In one embodiment, the formulation is prepared using the ultrasonic treatment system simultaneously during delivery of the formulation into the interior space of the housing and treating of the formulation within the chamber housing. In such an embodiment, the treatment chamber can include more than one inlet port to deliver the separate components of the formulation into the interior space of the housing. For example, in one embodiment, a first component of the formulation can be delivered via a first inlet port into the interior space of the treatment chamber housing and a second component of the formulation can be delivered via a second inlet port into the interior space of the treatment chamber housing. The first component is delivered via the first inlet port to the interior space of the housing at a flow rate of from about 0.1 liters per minute to about 100 liters per minute, and the second component is delivered via the second inlet port to the interior space of the housing at a flow rate of from about 1 milliliter per minute to about 1000 milliliters per minute.

Typically, the first and second inlet ports are disposed in parallel along the sidewall of the treatment chamber housing. In an alternative embodiment, the first and second inlet ports are disposed on opposing sidewalls of the treatment chamber housing. While described herein as having two inlet ports, it should be understood by one skilled in the art that more than two inlet ports can be used to deliver the various components of the formulations without departing from the scope of the present disclosure.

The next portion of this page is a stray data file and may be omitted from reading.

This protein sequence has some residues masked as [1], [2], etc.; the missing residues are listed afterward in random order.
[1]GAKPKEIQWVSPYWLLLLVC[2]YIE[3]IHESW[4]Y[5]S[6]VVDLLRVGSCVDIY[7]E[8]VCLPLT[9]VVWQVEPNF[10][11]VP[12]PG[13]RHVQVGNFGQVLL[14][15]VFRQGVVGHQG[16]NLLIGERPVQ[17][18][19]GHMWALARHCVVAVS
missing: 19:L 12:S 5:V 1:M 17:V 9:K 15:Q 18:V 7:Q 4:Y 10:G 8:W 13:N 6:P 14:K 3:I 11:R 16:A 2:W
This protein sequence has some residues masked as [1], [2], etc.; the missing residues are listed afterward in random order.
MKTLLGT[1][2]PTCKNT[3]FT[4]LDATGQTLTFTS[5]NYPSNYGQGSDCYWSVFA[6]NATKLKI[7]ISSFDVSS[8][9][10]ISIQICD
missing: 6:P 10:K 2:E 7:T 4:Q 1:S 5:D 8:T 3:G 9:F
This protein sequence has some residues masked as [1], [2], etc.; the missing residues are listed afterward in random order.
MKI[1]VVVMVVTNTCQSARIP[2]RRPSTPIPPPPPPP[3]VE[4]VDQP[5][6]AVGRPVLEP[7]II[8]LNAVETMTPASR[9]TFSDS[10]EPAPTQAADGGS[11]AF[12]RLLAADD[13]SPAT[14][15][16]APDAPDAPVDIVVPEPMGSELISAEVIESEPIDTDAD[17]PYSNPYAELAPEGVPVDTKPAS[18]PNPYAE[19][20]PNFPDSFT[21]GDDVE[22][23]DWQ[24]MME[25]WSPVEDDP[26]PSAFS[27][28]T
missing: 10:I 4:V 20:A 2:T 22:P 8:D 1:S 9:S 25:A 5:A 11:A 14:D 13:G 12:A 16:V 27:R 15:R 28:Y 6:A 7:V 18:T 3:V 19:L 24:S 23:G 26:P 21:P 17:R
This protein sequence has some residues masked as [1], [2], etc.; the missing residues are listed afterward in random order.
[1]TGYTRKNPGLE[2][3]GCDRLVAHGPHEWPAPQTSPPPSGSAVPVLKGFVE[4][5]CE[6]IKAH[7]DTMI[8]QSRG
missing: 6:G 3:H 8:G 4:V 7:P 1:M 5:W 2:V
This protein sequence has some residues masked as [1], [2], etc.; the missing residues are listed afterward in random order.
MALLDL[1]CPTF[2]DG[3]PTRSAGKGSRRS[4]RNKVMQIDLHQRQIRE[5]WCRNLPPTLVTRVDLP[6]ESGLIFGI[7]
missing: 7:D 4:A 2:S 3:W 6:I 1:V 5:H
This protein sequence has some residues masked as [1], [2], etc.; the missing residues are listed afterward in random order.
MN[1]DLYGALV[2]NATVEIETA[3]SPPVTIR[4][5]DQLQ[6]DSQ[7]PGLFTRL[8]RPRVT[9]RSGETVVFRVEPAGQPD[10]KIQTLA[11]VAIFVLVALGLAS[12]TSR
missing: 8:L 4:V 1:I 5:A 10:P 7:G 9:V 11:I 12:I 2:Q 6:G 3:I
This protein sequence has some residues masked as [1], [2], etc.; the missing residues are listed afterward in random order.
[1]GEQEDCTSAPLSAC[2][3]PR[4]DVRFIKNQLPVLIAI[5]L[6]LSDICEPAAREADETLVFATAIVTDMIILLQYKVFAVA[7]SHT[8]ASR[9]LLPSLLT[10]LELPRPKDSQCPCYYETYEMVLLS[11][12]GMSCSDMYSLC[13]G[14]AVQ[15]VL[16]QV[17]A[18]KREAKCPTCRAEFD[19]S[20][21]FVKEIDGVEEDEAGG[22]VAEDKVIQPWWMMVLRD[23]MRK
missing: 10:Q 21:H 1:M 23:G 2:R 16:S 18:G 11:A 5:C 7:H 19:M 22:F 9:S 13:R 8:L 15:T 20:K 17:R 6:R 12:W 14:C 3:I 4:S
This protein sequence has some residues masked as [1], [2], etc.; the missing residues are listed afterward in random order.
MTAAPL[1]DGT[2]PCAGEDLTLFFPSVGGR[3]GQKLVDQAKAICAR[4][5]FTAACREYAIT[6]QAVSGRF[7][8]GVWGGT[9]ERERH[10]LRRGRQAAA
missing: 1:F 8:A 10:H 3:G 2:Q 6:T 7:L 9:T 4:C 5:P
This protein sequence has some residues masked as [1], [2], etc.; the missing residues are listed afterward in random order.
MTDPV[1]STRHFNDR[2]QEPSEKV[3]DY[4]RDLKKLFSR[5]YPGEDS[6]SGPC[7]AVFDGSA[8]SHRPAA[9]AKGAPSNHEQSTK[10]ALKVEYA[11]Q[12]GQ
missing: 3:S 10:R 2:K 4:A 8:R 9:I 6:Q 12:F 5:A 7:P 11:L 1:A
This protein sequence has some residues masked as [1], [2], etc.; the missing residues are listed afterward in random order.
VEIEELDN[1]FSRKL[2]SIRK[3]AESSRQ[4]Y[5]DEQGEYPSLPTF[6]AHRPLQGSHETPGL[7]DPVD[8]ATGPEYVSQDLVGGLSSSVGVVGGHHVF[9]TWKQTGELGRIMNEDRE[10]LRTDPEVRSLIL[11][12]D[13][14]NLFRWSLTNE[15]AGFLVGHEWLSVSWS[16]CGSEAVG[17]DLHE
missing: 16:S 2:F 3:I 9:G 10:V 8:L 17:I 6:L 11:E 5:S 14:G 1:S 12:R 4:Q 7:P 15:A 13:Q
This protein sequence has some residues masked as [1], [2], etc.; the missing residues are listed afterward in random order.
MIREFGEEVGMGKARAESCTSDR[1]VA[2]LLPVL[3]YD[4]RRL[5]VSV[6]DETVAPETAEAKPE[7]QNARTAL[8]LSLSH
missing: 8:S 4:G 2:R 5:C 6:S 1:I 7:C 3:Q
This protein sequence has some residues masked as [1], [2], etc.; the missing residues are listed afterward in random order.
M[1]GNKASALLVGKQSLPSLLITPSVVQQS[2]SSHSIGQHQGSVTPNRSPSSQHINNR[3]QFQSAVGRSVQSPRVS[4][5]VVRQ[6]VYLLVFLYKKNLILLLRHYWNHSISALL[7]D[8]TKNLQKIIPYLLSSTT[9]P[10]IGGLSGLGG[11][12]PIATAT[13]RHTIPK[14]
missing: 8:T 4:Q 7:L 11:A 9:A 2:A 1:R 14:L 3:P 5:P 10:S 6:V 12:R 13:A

Furthermore, as noted above, additional components that can facilitate increasing the shelf life of the formulation or provide a further benefit to the user of the formulation can be mixed/dispersed within the formulation using the ultrasonic treatment system. Specifically, the additional component or ingredient can be delivered into the interior space of the treatment chamber via a second delivery system, having one or more pumps, or the like, through a second inlet port. In accordance with the above embodiment, as the formulation and additional components continue to flow upward within the chamber, the waveguide assembly, and more particularly the horn assembly, is driven by the drive system to vibrate at a predetermined ultrasonic frequency. In response to ultrasonic excitation of the horn, the agitating members that extend outward from the outer surface of the horn dynamically flex/bend relative to the horn, or displace transversely (depending on the longitudinal position of the agitating member relative to the nodal region of the horn).

The formulation and additional components continuously flow longitudinally along the flow path between the horn assembly and the inner surface of the housing sidewall so that the ultrasonic vibration and the dynamic motion of the agitating members causes cavitation in the formulation to further facilitate agitation. The baffle members disrupt the longitudinal flow of formulation along the inner surface of the housing sidewall and repeatedly direct the flow transversely inward to flow over the vibrating agitating members.

As the treated formulation (and the additional components now dispersed therein) flows longitudinally upstream past the terminal end of the waveguide assembly, an initial back mixing of the treated formulation also occurs as a result of the dynamic motion of the agitating member at or adjacent the terminal end of the horn. Further upstream flow of the treated formulation results in the agitated formulation providing a more uniform mixture of the components (e.g., components of formulation and additional beneficial components) prior to exiting the treatment chamber via the outlet port.